North America
thacker-pass

Paiute and Shoshone oppose Nevada lithium mine

Local indigenous peoples and their environmentalist supporters have rallied outside the federal courthouse in Reno, Nev., as they await a decision on their request for an injunction to stop the Thacker Pass Lithium Mine Project, set to be developed on public lands within the ancestral territory of the Paiute and Shoshone. Opponents have also established a protest camp near the mine site. If the injunction is denied, Lithium Nevada, a subsidiary of Canada-based Lithium Americas, will be able to move ahead with an archaeological survey in preparation for breaking ground on the mine. (Photo: Protect Thacker Pass)

Iraq
Gilgamesh

Looted Gligamesh tablet repatriated to Iraq

A US District Court in New York ordered craft chain Hobby Lobby to turn over the Gilgamesh Dream Tablet, a rare cuneiform text from ancient Mesopotamia that was smuggled into the United States from Iraq, so that it may be repatriated. The company’s founder and president, Steve Green, bought the 3,500-year-old Akkadian artifact in 2014, intending to display it in his Museum of the Bible, in Washington DC. The tablet is one of approximately 17,000 looted artifacts that Washington has agreed to return to Iraq. (Photo: ICE via ArtNet News)

Planet Watch
GLAN

International youth file climate change lawsuits

Six Portuguese young people have filed a legal complaint at the European Court of Human Rights (ECHR) in Strasbourg, France, accusing 33 countries of violating their right to a secure future by failing to take action to mitigate the climate crisis. The youths aged 12 through 21, represented by the Global Legal Action Network (GLAN), are targetting countries whose policies on carbon emission reduction they say are too weak to meet the 1.5 degrees Celsius goal of the Paris Agreement, citing the country ratings of the Climate Action Tracker. Named in the suit are the 27 European Union member states, as well as the United Kingdom, Switzerland, Norway, Russia, Turkey and Ukraine. A similar legal action has been launched by a group of youth in Australia, seeking an injunction to stop approval of a license extension at Whitehaven Coal‘s Vickery mine in New South Wales, arguing that it would threaten the futures of young people all over the world by exacerbating climate change. (Photo: GLAN)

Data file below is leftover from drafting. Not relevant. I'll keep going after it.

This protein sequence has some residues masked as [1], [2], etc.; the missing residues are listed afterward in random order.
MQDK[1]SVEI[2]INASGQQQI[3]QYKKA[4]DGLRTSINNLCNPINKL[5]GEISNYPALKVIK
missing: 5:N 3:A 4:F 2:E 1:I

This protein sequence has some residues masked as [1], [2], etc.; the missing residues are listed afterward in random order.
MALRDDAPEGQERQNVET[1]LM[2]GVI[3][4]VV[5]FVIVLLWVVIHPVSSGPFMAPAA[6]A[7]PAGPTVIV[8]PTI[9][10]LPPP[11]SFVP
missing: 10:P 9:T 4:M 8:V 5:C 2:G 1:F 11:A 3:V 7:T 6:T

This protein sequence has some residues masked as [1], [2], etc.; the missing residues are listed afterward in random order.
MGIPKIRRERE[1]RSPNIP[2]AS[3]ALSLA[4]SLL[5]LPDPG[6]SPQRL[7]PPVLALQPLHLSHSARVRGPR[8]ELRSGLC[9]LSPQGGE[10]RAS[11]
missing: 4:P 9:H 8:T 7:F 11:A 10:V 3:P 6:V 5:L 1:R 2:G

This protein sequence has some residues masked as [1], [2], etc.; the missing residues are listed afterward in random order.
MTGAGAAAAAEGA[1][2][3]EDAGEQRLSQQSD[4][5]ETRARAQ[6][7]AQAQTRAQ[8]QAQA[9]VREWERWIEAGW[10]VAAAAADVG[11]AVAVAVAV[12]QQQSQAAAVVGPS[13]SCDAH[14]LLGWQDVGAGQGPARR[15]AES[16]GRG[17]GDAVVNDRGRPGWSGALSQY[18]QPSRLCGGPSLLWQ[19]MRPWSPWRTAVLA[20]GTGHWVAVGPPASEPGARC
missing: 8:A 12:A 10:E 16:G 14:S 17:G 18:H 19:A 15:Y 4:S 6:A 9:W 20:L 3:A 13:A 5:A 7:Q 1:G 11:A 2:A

Africa
GERD

Trump wades into Egypt-Ethiopia fight over Nile

Reportedly at the direct instigation of President Donald Trump, the US State Department ordered a suspension of aid to Ethiopia over its move to begin capturing water behind a controversial new mega-dam on the Blue Nile that is opposed by Egypt and Sudan. A State Department spokesperson said the decision to “temporarily pause” some aid to Addis Ababa “reflects our concern about Ethiopia’s unilateral decision to begin to fill the dam before an agreement and all necessary dam safety measures were in place.” The freeze could affect as much as $100 million in aid. The reservoir behind the Grand Ethiopian Renaissance Dam (GERD) began filling in July, over the protests of Egypt and Sudan, which rely on the Nile for nearly all of their water needs. (Photo: Water Power & Dam Construction)

Iran
soleimani

Trump and Soleimani: clash of barbarisms

Donald Trump and the man he executed in a targeted assassination, Iranian Revolutionary Guards commander Qassem Soleimani, mirror each other as war criminals who treat the people of Iraq and the greater region as pawns in their power game. In fact, they were long de facto allies—Soleimani had been overseeing a “dirty war” in Iraq against Sunni militants and suspected ISIS sympathizers. His allied paramilitary forces have serially massacred anti-government protesters in Baghdad. In less explicit alignment with Washington, Soleimani provided similar services on a far greater scale to the Bashar Assad dictatorship in Syria. This is why all the media talk (echoing Trump) about how he “killed Americans” reeks of racism and imperial narcissism. However many US troops Soleimani may have been responsible for killing, this was the least of his massive crimes. Similarly, calling him a “terrorist,” implying he was responsible for attacks on Westerners (always the connotation of that label in mainstream Western discourse), is a vast understatement. He was worse than a terrorist: he was a war criminal. And so is Trump—in his destruction of ISIS-held Raqqa and Mosul (which could only have cheered Soleimani), in his targeted-assassination drone strikes, and now in his threat to bomb Iranian cultural sites. (Photo: Iran Briefing)

South Asia
Ayodhya

India: high court rules for Hindus in Ayodhya dispute

The Supreme Court of India issued a unanimous ruling in the decades-long Ram Janmabhoomi-Babri Masjid land case, finding for the Hindus. A small plot of land in the city of Ayodhya, Uttar Pradesh, has traditionally been believed by Hindus to be the birthplace of the god Ram. The location is also venerated by Muslims because it was the site of the Babri Masjid, a mosque built in the sixteenth century by the first Mughal emperor Babur. Both religious communities have fought over the site, and the ruling was issued with India’s security forces on high alert. (Photo: रूही via Wikimedia)